Irish video game start-ups for California conference

The Irish Game Makers Association has awarded more than €46,000 in scholarship funds to 25 of its members

An unusually large number of Irish video game start-ups are preparing to go to the most important industry conference in the world, thanks in part to a new scholarship fund. The Game Developers Conference (GDC) in San Francisco, held in March, is "the number one conference in the world for game creators", according to Colm Larkin of Gambrinous, an independent game studio. It released its first game, Guild of Dungeoneering, last July.

Larkin is on the board of Imirt (Irish Game Makers Association), the group that awarded more than €46,000 in scholarship money to 25 of its members. The awards, funded in part by the Game Developers Conference, will cover the all-access pass to the conference normally valued at more than €1,800.

That, along with travel and pricey San Francisco accommodation expenses, often makes it too pricey for independent game makers to attend.

Larkin thinks the small but burgeoning community of Irish game companies will benefit from the opportunity to meet international developers, partners and publishers. “If you’re just getting started, and that was me two years ago, you come back really inspired, with new connections,” he says.


At the conference two years ago, he was just giving up his software engineering job to make Guild of Dungeoneering. By last year's conference, he was showcasing the game at a press event his publisher organised. A journalist from Gamespot Magazine sat down next to Larkin while waiting to try a different game. He tried Larkin's game instead and that led to a glowing review in the publication.

“That can make a real difference to small developers like myself,” he says. “Standing out and getting people to know about your game, that’s the hardest challenge. Being able to go to GDC can open up that opportunity.”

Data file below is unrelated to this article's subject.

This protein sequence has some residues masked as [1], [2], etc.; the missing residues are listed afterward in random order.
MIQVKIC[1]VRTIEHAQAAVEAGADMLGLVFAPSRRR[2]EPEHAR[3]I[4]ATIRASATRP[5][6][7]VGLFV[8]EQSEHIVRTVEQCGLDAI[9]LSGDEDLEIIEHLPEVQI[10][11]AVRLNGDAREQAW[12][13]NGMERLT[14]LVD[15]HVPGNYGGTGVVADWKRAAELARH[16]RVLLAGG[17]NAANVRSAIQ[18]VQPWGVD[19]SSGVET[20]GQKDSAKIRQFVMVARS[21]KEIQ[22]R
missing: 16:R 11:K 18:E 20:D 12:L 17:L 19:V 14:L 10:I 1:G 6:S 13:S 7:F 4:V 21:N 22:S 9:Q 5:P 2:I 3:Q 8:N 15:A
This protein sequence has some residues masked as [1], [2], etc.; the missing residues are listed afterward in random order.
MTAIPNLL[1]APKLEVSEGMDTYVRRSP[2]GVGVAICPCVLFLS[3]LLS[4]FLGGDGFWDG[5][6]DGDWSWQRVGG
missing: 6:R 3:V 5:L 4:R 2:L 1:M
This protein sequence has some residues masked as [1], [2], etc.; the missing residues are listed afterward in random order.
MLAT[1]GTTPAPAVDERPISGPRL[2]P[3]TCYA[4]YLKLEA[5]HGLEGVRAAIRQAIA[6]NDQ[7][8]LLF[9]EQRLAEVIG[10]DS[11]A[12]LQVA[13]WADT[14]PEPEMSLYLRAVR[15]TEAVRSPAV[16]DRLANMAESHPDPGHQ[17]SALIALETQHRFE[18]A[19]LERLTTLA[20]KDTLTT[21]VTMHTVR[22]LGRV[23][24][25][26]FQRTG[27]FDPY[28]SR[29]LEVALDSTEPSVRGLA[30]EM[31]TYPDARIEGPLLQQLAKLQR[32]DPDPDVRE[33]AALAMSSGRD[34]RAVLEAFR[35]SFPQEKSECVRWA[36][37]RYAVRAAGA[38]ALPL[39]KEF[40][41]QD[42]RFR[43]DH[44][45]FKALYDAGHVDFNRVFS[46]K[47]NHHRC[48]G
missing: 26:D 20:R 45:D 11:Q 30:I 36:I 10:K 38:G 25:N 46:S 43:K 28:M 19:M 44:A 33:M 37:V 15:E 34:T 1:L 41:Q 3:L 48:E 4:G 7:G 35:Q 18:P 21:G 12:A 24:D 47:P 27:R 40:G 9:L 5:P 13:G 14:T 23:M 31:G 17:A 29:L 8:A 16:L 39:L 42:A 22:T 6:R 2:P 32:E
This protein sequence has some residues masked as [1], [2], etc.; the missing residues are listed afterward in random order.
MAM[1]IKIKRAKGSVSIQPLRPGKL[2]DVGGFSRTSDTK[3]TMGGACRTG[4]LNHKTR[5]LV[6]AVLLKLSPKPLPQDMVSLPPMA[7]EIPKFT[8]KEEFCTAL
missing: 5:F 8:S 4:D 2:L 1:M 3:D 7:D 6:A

Elaine Reynolds, founder and chief executive of Simteractive, received one of the scholarships. While at the conference, she will be meeting publishers for Eden Isle: Resort Paradise, a resort-building game for smartphones and tablets.

“Finding a publisher is really important because the app store is so crowded,” she says. “Having a great game is no guarantee of success, and one of the areas publishers assist with is the marketing and advertising side – to make sure a game reaches as many players as possible. We’re in the casual market, so we’re looking for a publisher who has experience in that area, ideally with a target market similar to our audience.”

Reynolds thinks the “very active, very supportive” game development scene in Ireland is growing fast. “There are loads of people making games in Ireland and I think people don’t realise that. Nearly every week you find out about a new company,” she says.

“Among the game developers in Ireland, there is a feeling that we’re all in it together. We are rooting for each other and want to see an Irish success story. It is a really active scene with lots of events, like Dubludo.”

Dubludo is a regular meet-up, usually in a pub, where people test out each other’s games, and there are many events like it. One of the newest groups bridging the social and professional is Cardboard Céilí, where developers play board games and get to know each other. There are more than 1,500 people in the Irish Game Dev Facebook group.

The scene is also attracting talent from abroad. The famed game-making couple, John and Brenda Romero, have relocated their studio to Galway. John is releasing an Irish-language version of one of his games.

It is also welcoming to new talent, such as Louise Adelaide McKeown, who started making interactive fiction games in 2014 during her final year at art college. McKeown is one of 12 International Game Developers Association scholars in the world and will have her entire trip to GDC paid for. She will be paired with an industry mentor at the conference.

That scholarship will allow her to attend the conference for the first time, something she would “never be able to afford” otherwise. “Realistically, I wouldn’t be able to go if I didn’t get the scholarship,” she says.

She hopes to meet people whose careers she has been “stalking on the internet for years”. She also wants to learn new skills and “get inspiration”.

One of the people McKeown hopes to meet is Nina Freeman, who will give a talk at the conference. Freeman has been described as “the punk poet of gaming”. “She has got a degree in poetry and she makes games all about her, and I obsessively read all of them,” McKeown says.